There have been several articles about the opening of the new Holocaust Museum and Memorial in Skopje, Macedonia last week -- the opening marks an important step in coming to terms with the past and also was made possible by a landmark decision on post-Holocaust compensation.
The Forward writes:
The inspiration for the center came from Ivan Dejanov, president of the Macedonian Israeli Friendship Association, and its implementation has been led by principal consultant and Holocaust scholar Michael Berenbaum and by Victor Mizrahi, honorary consul of Israel in the Republic of Macedonia. It became possible, however, only with the enactment of the Law on Denationalization, which allows for restitution of money and property rights of Jews, even those without living heirs. The Macedonian government allocated 17 million euros to the Holocaust Fund for the Jews of Macedonia, and this eventually went toward the completion of the center and helped in the construction of the country’s only synagogue, in 2000. “It is almost unprecedented for a government to have acted in this way,” Mais said. “It’s an exemplary phenomenon.”It says:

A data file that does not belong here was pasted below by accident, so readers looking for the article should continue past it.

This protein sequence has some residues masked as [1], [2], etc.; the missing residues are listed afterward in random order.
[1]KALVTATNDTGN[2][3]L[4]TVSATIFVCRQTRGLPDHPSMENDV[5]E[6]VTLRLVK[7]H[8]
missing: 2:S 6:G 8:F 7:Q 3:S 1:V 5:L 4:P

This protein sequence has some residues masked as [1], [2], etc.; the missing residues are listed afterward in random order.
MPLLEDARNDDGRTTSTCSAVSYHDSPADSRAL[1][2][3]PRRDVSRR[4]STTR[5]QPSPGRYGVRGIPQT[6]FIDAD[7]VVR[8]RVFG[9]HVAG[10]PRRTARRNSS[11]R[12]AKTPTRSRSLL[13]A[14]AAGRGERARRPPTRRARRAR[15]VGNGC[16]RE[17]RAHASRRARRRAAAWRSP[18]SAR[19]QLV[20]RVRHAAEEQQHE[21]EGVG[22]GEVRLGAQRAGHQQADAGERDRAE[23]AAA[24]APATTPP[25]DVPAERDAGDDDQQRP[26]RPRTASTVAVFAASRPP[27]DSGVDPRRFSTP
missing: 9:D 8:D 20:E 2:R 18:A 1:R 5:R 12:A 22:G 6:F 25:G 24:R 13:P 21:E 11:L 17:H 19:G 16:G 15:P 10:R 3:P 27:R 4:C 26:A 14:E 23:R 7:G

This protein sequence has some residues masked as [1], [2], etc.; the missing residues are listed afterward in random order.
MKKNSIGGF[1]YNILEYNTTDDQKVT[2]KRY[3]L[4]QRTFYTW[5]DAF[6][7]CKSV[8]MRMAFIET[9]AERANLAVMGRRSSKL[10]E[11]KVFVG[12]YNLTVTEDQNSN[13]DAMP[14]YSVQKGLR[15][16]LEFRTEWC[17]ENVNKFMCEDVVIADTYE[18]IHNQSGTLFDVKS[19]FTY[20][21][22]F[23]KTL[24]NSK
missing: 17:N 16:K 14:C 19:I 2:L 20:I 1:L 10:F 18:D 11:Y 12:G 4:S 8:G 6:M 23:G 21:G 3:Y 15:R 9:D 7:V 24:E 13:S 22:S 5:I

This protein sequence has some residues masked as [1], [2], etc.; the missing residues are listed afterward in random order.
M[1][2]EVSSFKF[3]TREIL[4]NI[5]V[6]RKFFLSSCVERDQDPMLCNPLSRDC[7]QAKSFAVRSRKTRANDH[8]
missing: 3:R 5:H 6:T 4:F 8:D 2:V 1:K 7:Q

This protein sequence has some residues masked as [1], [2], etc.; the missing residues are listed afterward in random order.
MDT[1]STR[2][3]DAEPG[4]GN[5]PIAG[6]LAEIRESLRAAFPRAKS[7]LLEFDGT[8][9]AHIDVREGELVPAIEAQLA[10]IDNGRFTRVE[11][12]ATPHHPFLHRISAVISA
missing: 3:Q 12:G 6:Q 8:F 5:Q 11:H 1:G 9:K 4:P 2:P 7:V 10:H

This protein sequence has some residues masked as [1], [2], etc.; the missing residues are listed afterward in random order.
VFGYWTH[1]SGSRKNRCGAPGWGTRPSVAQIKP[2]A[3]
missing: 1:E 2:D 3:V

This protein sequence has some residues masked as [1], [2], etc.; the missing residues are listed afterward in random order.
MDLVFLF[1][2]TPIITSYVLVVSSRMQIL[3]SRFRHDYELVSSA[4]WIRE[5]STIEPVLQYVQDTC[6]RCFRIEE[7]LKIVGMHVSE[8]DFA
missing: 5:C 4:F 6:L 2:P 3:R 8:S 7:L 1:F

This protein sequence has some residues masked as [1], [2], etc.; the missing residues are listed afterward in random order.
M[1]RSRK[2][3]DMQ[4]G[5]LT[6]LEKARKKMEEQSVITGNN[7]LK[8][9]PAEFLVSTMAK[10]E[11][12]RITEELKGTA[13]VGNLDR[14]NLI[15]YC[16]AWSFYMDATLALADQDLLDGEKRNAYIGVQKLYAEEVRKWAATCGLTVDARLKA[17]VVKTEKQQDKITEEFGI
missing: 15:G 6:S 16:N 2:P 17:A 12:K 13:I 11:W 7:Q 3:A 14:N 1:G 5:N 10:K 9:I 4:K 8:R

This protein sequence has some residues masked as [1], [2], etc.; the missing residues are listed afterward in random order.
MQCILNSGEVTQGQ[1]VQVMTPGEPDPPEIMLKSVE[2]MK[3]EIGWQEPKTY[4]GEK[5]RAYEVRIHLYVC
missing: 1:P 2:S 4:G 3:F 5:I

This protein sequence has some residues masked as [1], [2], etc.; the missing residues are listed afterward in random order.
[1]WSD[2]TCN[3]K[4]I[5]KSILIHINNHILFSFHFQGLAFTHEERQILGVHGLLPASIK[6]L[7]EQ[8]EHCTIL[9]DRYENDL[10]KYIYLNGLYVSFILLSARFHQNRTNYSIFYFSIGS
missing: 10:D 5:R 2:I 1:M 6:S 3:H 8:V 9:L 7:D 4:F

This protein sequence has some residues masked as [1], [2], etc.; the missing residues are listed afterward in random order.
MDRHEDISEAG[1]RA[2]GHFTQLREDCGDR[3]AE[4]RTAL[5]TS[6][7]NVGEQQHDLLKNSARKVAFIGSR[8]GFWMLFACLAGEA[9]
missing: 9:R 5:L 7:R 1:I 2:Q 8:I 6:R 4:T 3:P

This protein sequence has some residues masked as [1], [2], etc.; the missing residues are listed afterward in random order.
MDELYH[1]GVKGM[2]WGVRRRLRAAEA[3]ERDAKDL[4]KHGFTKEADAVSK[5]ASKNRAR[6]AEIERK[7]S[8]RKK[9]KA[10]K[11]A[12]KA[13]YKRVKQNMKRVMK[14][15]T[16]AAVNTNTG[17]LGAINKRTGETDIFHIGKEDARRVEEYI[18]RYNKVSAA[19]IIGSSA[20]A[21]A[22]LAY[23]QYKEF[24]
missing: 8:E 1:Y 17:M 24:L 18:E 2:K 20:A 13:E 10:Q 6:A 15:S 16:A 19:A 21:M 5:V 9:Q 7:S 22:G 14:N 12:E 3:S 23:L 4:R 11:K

The official celebrations marked only the first phase of the center. A special children’s museum will open in the complex in March 2012, to be followed by the permanent exhibition, in March 2013. The completion of all phases of the project coincides with “Skopje 2014,” a $273 million initiative to transform the city into a competitive European capital and rebuild its infrastructure after a 1963 earthquake that destroyed about 80% of the city’s architecture.
There are about 200 Jews in Macedonia -- I was present at the inauguration of Skopje's little synagogue in 2000 and have posted about other efforts to restore Jewish heritage.